Try these new wine and charcuterie pairing ideas
Following our sold-out virtual food and wine pairing masterclasses, we are sharing some of the best Bordeaux wine and charcuterie pairing ideas that you can easily recreate at home.
With so many options to choose from, picking a balanced and focused pairing can be a tall order. The key to curating an excellent selection is to offer distinct wine varietals with charcuterie particularly tailored to eat with each.
A tip on how to make the most of your charcuterie is to take the meats out of the fridge an hour before you plan to eat them, to let them come up to room temperature. If there’s one thing wine and charcuterie have in common is that some are made to enjoy young and some will develop over time, and both are best served at the right temperature.
Dry white Bordeaux wines and charcuterie
Although Bordeaux may be better known for its red wine production, the dry whites long predate the reds and there are currently almost 2000 winemakers producing this alluring wine style in 10 appellations across the region. The combination of diversity of terroirs, the oceanic crispness and the winemakers’ expertise results in high quality crisp, fruity and structured wines that are not only affordable and versatile but are also great with cheese.
Le G de Guiraud 2019 white Bordeaux is made from Sauvignon Blanc and Sémillon grapes. The extra touch of ripeness of the 2019 vintage pushes forward the ripe citrus, nectarine and fragrant grapefruit notes that abound on the nose and palate, but that isn’t to the detriment of balance and freshness. In fact, good dry white Bordeaux can age nicely and provide great drinking for 10 years or more and this wine will do just that.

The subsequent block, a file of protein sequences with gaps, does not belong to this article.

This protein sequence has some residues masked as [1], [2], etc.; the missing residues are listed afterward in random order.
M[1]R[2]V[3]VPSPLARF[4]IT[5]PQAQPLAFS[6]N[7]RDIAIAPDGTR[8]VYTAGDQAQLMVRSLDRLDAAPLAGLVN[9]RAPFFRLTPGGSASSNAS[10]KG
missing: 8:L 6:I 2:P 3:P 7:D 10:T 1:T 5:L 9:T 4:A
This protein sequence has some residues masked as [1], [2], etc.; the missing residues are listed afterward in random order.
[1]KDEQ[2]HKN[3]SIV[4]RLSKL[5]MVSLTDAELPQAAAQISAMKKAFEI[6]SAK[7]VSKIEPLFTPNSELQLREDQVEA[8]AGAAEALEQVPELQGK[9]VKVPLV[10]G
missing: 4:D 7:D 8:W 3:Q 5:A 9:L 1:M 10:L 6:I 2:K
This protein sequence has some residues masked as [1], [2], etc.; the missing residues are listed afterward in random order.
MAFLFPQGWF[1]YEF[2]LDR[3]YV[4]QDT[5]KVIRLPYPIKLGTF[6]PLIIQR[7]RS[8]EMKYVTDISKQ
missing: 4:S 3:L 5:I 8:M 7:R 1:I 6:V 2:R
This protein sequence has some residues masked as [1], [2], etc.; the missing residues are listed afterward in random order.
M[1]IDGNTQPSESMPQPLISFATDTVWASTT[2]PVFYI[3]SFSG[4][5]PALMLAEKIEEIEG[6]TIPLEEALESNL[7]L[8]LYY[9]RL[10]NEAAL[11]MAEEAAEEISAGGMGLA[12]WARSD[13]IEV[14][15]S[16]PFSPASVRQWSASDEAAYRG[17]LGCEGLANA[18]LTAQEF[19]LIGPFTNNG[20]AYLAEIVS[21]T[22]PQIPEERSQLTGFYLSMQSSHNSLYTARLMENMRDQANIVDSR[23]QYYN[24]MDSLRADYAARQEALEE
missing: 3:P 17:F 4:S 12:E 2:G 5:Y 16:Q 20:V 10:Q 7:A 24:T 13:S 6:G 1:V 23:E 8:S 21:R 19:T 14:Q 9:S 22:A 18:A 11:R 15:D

King Peter Ham is produced using a recipe that one of Tempus Foods founders, Tom, developed in memory of his late father, Peter, who adored air-dried hams of all styles. Tom has taken elements from many of these hams to create a genuinely unique product that shows off the attributes of the pork while enhancing it with a blend of black pepper, juniper and gentle chestnut wood smoke. Sweet and nutty with a hint of smoke, resulting in an incredible depth of flavour.
When it comes to charcuterie, white wines are often overlooked, but wrongly so, as they can be an excellent match without being too overpowering. This ham is very lightly smoked and the freshness that comes from acidity in the wine given by Sauvignon Blanc grapes balances the meat really nicely while Sémillon body gives a great mouthfill.
Château Beaumont 2018 Blanc ‘Les Pierrières’ Blaye – with its origins in 1824, Château Beaumont is a Cru Bourgeois estate in the Haut-Médoc on the left bank of the Garonne. A blend of Sauvignon Blanc and Sémillon grapes, this dry white wine displays pineapple and grapefruit on the nose along with a hint of vanilla. On the palate, the texture takes over. The juice is dense with good focus and energy. There are bags of flavour and character.
Smoked Coppa – the coppa, or pork collar, is a cut synonymous with charcuterie the world over. Characterised by its natural golden ratio of lean muscle to fat (around 70:30) it has a deep, rich flavour and a wonderful texture. Tempus foods add to this cut a delicate blend of carefully sourced whole spices that are grinded and blended in-house, including cardamom, cloves and cinnamon.